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  • Author or Editor: John D. Horel x
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Brian K. Blaylock
,
John D. Horel
, and
Chris Galli

Abstract

Terabytes of weather data are generated every day by gridded model simulations and in situ and remotely sensed observations. With this accelerating accumulation of weather data, efficient computational solutions are needed to process, archive, and analyze the massive datasets. The Open Science Grid (OSG) is a consortium of computer resources around the United States that makes idle computer resources available for use by researchers in diverse scientific disciplines. The OSG is appropriate for high-throughput computing, that is, many parallel computational tasks. This work demonstrates how the OSG has been used to compute a large set of empirical cumulative distributions from hourly gridded analyses of the High-Resolution Rapid Refresh (HRRR) model run operationally by the Environmental Modeling Center of the National Centers for Environmental Prediction. These cumulative distributions derived from a 3-yr HRRR archive are computed for seven variables, over 1.9 million grid points, and each hour of the calendar year. The HRRR cumulative distributions are used to evaluate near-surface wind, temperature, and humidity conditions during two wildland fire episodes—the North Bay fires, a wildfire complex in Northern California during October 2017 that was the deadliest and costliest in California history, and the western Oklahoma wildfires during April 2018. The approach used here illustrates ways to discriminate between typical and atypical atmospheric conditions forecasted by the HRRR model. Such information may be useful for model developers and operational forecasters assigned to provide weather support for fire management personnel.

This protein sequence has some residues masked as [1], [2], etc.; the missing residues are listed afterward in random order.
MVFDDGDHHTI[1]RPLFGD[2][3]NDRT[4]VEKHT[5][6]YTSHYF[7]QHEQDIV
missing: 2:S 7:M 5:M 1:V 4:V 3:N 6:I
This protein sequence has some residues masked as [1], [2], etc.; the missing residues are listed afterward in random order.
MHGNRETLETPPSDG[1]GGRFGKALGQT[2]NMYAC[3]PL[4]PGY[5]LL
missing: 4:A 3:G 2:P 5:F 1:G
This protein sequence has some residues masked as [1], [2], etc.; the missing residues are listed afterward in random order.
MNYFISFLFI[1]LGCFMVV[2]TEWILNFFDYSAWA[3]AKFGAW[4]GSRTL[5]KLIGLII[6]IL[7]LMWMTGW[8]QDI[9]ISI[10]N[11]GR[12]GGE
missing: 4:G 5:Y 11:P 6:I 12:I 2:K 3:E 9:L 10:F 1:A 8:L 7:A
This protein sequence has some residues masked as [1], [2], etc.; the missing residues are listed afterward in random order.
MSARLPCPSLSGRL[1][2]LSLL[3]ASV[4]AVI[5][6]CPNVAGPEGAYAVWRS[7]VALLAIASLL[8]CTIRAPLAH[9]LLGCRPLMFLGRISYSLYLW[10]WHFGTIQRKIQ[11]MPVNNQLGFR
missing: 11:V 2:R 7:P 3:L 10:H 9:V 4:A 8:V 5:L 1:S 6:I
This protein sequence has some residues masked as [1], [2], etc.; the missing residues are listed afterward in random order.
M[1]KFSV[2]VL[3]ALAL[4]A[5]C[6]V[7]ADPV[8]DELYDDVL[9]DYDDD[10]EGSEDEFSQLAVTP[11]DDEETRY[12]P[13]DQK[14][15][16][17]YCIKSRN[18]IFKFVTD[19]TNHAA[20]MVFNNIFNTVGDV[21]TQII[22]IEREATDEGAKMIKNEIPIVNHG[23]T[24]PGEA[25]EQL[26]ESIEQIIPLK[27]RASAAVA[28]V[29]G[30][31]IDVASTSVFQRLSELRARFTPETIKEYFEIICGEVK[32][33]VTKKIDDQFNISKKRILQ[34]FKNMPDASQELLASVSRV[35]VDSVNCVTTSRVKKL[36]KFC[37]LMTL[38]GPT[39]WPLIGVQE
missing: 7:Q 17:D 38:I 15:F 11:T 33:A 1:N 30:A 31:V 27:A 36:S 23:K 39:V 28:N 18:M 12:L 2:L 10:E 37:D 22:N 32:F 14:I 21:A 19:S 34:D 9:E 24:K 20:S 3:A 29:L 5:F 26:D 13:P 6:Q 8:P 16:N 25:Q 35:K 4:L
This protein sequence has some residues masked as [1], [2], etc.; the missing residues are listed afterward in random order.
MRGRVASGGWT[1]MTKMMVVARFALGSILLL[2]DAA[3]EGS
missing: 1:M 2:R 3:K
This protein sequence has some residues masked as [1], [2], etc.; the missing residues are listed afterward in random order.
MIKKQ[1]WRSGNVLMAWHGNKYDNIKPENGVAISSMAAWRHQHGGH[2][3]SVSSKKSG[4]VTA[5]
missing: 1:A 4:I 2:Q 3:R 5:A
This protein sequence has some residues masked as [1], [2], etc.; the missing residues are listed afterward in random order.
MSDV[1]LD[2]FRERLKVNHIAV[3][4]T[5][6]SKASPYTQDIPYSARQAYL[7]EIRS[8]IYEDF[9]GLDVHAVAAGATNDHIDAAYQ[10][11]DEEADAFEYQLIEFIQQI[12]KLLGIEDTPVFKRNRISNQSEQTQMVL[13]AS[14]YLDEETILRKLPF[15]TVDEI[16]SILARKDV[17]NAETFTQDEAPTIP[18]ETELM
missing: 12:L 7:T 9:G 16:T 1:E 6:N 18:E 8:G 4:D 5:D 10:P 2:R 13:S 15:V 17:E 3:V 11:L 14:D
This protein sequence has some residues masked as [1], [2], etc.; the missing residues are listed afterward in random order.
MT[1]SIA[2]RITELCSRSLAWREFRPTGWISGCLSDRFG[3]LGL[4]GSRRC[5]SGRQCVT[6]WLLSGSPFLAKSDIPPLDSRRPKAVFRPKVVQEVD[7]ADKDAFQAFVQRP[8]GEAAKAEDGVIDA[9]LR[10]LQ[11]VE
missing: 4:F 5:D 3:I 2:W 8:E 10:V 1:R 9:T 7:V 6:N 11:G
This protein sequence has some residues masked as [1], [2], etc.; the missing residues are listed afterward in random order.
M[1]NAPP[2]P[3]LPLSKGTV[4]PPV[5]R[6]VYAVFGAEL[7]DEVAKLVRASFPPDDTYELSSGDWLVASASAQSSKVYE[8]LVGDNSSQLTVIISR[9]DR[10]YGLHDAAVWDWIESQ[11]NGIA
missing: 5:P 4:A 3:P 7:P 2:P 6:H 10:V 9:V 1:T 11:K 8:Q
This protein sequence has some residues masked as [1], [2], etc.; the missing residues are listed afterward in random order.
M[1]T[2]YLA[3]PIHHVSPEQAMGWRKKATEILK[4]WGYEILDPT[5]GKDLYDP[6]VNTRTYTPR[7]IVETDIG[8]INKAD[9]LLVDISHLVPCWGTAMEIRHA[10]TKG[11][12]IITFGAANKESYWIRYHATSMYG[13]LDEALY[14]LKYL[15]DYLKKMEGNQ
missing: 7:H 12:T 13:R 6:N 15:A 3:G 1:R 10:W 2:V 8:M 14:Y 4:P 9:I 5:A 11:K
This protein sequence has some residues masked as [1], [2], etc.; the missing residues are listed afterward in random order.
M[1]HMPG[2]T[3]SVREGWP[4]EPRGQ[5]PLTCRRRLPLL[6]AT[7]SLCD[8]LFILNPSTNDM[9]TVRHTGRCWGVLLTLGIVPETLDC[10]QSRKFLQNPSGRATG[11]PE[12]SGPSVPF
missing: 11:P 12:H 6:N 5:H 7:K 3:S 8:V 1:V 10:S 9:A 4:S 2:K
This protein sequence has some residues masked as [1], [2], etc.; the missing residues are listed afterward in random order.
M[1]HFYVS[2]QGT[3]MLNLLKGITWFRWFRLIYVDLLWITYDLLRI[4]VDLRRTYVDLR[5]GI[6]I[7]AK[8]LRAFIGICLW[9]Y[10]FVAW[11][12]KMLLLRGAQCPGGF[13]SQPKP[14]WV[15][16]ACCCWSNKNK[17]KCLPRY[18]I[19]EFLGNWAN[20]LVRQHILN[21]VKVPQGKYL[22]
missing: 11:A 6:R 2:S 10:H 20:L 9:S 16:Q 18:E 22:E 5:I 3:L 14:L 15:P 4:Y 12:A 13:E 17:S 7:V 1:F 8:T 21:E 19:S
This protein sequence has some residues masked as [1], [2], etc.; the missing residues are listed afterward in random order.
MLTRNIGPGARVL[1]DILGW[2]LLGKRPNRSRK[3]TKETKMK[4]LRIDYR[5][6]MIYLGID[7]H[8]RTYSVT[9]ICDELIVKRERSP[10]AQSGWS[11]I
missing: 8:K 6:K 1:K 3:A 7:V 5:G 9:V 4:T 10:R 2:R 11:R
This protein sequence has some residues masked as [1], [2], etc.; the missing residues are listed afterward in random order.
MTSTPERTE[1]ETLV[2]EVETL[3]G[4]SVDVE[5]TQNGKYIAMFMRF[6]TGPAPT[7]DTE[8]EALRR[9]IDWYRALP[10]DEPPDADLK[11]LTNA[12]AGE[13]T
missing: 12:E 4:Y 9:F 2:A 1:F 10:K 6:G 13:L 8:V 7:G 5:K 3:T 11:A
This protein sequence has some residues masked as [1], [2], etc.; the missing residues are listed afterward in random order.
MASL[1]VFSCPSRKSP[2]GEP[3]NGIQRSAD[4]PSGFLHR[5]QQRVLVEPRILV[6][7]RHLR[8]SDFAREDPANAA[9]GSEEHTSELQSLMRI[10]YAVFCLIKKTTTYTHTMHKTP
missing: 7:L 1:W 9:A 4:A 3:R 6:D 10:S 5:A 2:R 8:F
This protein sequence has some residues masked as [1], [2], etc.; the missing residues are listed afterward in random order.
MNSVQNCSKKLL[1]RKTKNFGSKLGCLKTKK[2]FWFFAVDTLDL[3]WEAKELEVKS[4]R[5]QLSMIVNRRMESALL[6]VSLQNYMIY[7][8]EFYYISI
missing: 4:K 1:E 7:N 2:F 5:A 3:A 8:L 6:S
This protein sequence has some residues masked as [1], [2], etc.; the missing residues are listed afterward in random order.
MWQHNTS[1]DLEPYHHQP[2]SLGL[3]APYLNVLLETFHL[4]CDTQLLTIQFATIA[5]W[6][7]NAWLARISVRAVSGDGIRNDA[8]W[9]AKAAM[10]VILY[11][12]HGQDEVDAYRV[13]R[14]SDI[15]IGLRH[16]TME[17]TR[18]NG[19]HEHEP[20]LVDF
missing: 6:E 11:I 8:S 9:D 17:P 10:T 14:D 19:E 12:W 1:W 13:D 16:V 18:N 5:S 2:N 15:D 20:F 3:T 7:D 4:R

Full access
Taylor A. Gowan
,
John D. Horel
,
Alexander A. Jacques
, and
Adair Kovac

Abstract

Numerical weather prediction centers rely on the Gridded Binary Second Edition (GRIB2) file format to efficiently compress and disseminate model output as two-dimensional grids. User processing time and storage requirements are high if many GRIB2 files with size O(100 MB, where B = bytes) need to be accessed routinely. We illustrate one approach to overcome such bottlenecks by reformatting GRIB2 model output from the High-Resolution Rapid Refresh (HRRR) model of the National Centers for Environmental Prediction to a cloud-optimized storage type, Zarr. Archives of the original HRRR GRIB2 files and the resulting Zarr stores on Amazon Web Services (AWS) Simple Storage Service (S3) are available publicly through the Amazon Sustainability Data Initiative. Every hour, the HRRR model produces 18- or 48-hourly GRIB2 surface forecast files of size O(100 MB). To simplify access to the grids in the surface files, we reorganize the HRRR model output for each variable and vertical level into Zarr stores of size O(1 MB), with chunks O(10 kB) containing all forecast lead times for 150 × 150 gridpoint subdomains. Open-source libraries provide efficient access to the compressed Zarr stores using cloud or local computing resources. The HRRR-Zarr approach is illustrated for common applications of sensible weather parameters, including real-time alerts for high-impact situations and retrospective access to output from hundreds to thousands of model runs. For example, time series of surface pressure forecast grids can be accessed using AWS cloud computing resources approximately 40 times as fast from the HRRR-Zarr store as from the HRRR-GRIB2 archive.

Significance Statement

The rapid evolution of computing power and data storage have enabled numerical weather prediction forecasts to be generated faster and with more detail than ever before. The increased temporal and spatial resolution of forecast model output can force end users with finite memory and storage capabilities to make pragmatic decisions about which data to retrieve, archive, and process for their applications. We illustrate an approach to alleviate this access bottleneck for common weather analysis and forecasting applications by using the Amazon Web Services (AWS) Simple Storage Service (S3) to store output from the High-Resolution Rapid Refresh (HRRR) model in Zarr format. Zarr is a relatively new data storage format that is flexible, compressible, and designed to be accessed with open-source software either using cloud or local computing resources. The HRRR-Zarr dataset is publicly available as part of the AWS Sustainability Data Initiative.

Open access